If Martz can bring out the Roy Williams of old, the Chicago Bears could improve upon their NFC Championship disappointment last season to division rivals the Green Bay Packers. Jay Cutler should have no qualms about hitting the big 6’3’’ target with his rifle of an arm.
Joseph and Manning talking during practice.
Year after year we have been told the Houston Texans are ready to take the next step as an NFL franchise by qualifying for the playoffs. Last year the Texans took a step in the right direction with the emergence of an explosive running back in Arian Foster.
However, due to their inviting secondary the Texans defense gave up far too many touchdowns to keep themselves in games.
In a division that has arguably one of the NFL’s top five quarterbacks of all-time, you would think that the secondary would be a point of emphasis for Houston every season.
Not until this offseason has Houston realized just how bad their secondary is. The team added a solid veteran to roam over the top in safety Danieal Manning. But that was not the signing that would put their team over the top.
The addition of cornerback Johnathan Joseph bolsters a secondary that previously could not cover a breaking news story if it happened right in front of them. Joseph may not be a household name around the league, but the cornerback has picked off an impressive 14 interceptions in five years and returned three to pay dirt.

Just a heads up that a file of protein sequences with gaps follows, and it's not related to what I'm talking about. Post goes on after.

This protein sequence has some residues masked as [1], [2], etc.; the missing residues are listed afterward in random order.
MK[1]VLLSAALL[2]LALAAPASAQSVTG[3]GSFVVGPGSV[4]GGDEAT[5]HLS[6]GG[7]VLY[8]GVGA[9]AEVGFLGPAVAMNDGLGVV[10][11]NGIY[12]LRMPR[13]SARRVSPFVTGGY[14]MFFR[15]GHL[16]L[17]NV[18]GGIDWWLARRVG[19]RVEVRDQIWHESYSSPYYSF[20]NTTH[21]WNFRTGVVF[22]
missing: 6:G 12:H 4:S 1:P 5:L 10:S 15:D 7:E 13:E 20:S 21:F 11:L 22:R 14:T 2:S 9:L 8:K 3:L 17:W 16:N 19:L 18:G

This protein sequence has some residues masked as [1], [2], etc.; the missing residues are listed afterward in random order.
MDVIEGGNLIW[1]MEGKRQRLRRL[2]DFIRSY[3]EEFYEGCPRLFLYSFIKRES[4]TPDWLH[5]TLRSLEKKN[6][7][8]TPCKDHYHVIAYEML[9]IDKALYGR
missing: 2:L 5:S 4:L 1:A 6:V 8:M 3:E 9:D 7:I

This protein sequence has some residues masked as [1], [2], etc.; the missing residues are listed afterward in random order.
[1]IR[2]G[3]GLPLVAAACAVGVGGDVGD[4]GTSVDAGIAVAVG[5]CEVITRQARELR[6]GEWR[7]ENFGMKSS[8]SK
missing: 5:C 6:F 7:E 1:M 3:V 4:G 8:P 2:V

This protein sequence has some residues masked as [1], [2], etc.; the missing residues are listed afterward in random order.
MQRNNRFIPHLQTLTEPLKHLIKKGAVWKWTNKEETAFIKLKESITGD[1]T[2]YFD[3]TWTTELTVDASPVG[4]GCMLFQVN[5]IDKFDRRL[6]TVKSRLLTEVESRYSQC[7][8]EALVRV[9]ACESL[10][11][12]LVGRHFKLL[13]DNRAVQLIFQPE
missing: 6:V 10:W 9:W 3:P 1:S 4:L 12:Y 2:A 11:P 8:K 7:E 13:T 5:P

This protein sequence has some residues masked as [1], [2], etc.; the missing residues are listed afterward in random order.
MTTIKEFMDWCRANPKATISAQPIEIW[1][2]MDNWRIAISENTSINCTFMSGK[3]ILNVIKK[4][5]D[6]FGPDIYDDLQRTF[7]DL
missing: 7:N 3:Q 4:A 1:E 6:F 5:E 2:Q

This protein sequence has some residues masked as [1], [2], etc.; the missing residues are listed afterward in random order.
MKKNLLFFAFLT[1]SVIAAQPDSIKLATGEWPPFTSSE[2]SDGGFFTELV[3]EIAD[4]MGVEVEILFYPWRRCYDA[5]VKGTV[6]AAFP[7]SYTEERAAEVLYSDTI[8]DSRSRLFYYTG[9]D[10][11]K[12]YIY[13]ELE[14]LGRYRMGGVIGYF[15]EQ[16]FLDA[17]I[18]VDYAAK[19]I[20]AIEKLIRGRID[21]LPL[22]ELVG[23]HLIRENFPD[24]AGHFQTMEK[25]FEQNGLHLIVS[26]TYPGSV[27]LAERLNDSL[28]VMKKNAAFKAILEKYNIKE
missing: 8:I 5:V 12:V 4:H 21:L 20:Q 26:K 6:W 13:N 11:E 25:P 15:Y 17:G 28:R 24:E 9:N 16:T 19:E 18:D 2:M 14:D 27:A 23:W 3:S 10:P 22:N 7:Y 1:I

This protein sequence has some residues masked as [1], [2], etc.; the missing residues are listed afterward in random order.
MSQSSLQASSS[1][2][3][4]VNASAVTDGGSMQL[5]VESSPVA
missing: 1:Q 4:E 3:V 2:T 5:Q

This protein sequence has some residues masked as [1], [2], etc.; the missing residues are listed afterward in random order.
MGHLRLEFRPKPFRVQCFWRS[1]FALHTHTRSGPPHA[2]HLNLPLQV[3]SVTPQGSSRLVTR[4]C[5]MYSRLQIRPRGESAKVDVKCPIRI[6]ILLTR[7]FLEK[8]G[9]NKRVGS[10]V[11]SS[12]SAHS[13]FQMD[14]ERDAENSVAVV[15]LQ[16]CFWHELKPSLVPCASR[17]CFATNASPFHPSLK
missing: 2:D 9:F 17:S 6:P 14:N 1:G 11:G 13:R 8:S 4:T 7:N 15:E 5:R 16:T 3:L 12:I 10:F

With a schedule that contains Brandon Marshall, Mike Wallace, Roddy White and Reggie Wayne, the addition of Joseph in the secondary should help the Texans clot the bleeding that has occurred in the pass defense.
Joseph’s addition to the secondary should allow the Texans to take a swipe at the AFC South division title and make their first ever playoff run.
Plaxico Burress has yet to prove if his pre-incarceration ability will resurface, but that did not scare off the New York Jets. In a locker room that has plenty of personality, adding Burress to the Jets seemed like a no-brainer with the baggage he’s carrying.
He returns to a city—albeit with a brand new stadium—that he is familiar with. Hopefully he can learn to park on the correct end of the Meadowlands complex.
The idea of winning a Super Bowl with both New York ball clubs seemed too enticing for Burress to pass up when weighing his options during the offseason. Similarly, the Jets have seen the impact that a 6’5’’ wide receiver could have upon a young quarterback’s psyche.
Burress provides a large target area that any quarterback could fire a ball into. His presence in the red zone should allow Mark Sanchez to increase his accuracy and subpar 54.8 completion percentage from 2010. The addition of Burress is a small risk, huge reward bet by the Jets.
When it comes to Burress, the Jets hope that form is temporary, but talent is withstanding even after a stint in the slammer. If Burress can find his old form, the New York Jets will be grinning from ear-to-ear as they try to make their third consecutive trip to the AFC Championship game in the upcoming season.